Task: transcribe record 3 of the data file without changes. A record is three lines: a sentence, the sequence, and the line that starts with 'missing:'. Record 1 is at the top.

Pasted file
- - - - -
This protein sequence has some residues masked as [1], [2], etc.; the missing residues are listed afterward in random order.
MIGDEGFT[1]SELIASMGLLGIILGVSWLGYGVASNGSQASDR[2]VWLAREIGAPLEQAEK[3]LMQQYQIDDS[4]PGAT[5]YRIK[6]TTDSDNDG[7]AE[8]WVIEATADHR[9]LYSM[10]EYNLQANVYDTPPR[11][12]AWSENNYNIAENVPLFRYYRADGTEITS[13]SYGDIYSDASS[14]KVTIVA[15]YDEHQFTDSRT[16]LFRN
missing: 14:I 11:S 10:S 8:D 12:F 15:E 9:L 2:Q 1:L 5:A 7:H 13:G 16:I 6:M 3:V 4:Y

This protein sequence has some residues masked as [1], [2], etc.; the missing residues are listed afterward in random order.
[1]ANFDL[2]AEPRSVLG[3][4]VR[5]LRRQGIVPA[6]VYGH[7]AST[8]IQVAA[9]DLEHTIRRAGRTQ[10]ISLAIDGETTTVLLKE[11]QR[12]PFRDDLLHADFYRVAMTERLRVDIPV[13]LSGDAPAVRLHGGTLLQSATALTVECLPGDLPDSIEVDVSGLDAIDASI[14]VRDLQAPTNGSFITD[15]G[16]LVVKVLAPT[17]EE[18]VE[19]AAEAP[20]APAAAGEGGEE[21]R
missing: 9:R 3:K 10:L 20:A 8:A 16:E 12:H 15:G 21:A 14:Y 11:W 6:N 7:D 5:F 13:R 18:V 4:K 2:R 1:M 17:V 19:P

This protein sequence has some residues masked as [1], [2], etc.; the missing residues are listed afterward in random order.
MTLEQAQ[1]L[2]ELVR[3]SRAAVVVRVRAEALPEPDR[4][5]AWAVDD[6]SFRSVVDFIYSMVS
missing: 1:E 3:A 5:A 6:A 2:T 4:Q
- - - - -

This protein sequence has some residues masked as [1], [2], etc.; the missing residues are listed afterward in random order.
MTLEQAQ[1]L[2]ELVR[3]SRAAVVVRVRAEALPEPDR[4][5]AWAVDD[6]SFRSVVDFIYSMVS
missing: 1:E 3:A 5:A 6:A 2:T 4:Q